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Bodypart Exercises

Overhead Pressing Playbook

Build true upper-body strength by getting acquainted with — or mastering — this fundamental lift.

Overhead press variations probably run a close second to squats in terms of being the most neglected exercise in the gym. Most people won’t do them for a few simple reasons: They’re hard, it’s not as easy to make gains in the movement and it’s even tougher to cheat. But folks, that’s exactly why you should do them.

Having a strong overhead press translates to strength in many other muscle groups including your core, and mastering this movement pattern is a true testament to shoulder health and mobility. If all of the above isn’t incentive enough to start doing them, nothing will be.

When Presses Go Wrong

The overhead press is commonly botched by lifters who use excessive overarch in the lumbar region to compensate for limited shoulder mobility. For proper execution, the bar must be centered over the mid-foot through the entire range of motion, meaning the bar will be positioned over the spine at the top of the lift, with the head pushed slightly through the arms (“head through the window” position). When someone doesn’t have the ability to place the hands and arms directly above the body, however, something’s gotta give.

Assessing Your Press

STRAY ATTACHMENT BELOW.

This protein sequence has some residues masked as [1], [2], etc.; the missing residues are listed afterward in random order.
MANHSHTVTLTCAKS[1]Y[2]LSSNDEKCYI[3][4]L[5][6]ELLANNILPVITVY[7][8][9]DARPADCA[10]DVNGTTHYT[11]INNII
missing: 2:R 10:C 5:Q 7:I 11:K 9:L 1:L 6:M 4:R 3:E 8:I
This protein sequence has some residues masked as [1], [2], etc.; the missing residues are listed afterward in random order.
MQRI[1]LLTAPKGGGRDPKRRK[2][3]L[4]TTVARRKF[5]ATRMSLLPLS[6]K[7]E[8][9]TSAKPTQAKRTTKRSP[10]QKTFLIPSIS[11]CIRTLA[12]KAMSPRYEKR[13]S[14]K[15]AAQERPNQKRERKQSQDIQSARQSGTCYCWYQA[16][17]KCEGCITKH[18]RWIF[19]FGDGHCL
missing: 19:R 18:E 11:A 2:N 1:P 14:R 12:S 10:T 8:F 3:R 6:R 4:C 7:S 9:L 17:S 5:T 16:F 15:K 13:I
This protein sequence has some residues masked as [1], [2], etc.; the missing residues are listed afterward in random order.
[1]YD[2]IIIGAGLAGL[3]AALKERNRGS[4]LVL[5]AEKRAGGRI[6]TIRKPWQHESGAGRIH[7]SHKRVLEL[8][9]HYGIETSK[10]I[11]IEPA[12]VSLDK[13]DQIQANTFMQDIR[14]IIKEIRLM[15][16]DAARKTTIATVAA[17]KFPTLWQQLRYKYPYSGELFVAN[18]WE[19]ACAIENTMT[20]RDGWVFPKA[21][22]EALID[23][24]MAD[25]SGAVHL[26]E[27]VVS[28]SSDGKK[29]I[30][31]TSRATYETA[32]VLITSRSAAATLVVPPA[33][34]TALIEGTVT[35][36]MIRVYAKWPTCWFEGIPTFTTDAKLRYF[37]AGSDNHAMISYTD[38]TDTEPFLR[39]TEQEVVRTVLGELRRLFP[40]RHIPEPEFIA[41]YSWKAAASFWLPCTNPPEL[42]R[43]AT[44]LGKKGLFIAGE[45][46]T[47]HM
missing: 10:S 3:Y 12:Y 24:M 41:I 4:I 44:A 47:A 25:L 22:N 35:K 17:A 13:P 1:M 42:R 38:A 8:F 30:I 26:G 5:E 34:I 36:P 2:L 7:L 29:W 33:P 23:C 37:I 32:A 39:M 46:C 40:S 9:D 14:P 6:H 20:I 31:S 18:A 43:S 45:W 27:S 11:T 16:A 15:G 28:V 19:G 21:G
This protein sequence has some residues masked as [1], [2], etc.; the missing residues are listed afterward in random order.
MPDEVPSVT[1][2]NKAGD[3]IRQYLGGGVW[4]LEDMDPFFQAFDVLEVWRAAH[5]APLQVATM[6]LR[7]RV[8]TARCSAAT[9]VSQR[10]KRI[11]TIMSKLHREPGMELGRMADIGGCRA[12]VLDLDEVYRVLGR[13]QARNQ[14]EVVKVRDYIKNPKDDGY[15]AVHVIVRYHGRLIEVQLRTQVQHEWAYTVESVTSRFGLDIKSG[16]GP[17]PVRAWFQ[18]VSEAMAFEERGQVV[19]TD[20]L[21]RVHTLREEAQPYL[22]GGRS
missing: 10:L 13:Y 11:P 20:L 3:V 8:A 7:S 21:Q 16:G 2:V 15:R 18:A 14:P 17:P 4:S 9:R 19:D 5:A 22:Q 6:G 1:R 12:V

Some may think it best to simply load the bar with weight and start pressing away. In reality, that’s a recipe for disaster, particularly for those who insist on moving max weight at the expense of good form. There are many things you can do to boost your pressing proficiency, but these two steps are key:

Step 1: Improve shoulder mobility. Grab a dowel or band and hold it at arm’s length with a wide overhand grip. Without bending your elbows, rotate the dowel or band all the way around to the back of your body so it contacts your low back or glutes. You’ll notice that this asks a lot of your shoulder rotational capabilities and will help create more mobility at the joint. When the movement gets easy, move your hands in by an inch on both sides and repeat.

Step 2: Strengthen your upper back. A strong upper back is not only a much-needed support system to stabilize the shoulder joints but also an essential component to pull the arms into much greater ranges of motion than they would otherwise. Overhead pulling variations such as chin-ups and pulldowns are great complements to row variations to get the scapular muscles doing their job. Do them often.

Best Press

Use these form fixes to lock down your pressing game and pack on pounds of upper-body mass.

• Use a hip-width stance. Don’t space the feet too wide or you won’t be able to produce as much force.

• Hold the bar just outside shoulder width, and let it rest on your collarbone with your elbows directly under or 1 inch in front of the bar.

• Breathe in and then exhale as you drive the weight upward without letting your back overarch.

• Straighten your wrists and elbows completely and lock out overhead, keeping your abs and glutes engaged. You shouldn’t be able to see the weight or your arms in your peripheral vision. Lower the bar slowly and repeat.

• If your press is weak, make it a point to do them at the start of your workout when you’re fresh.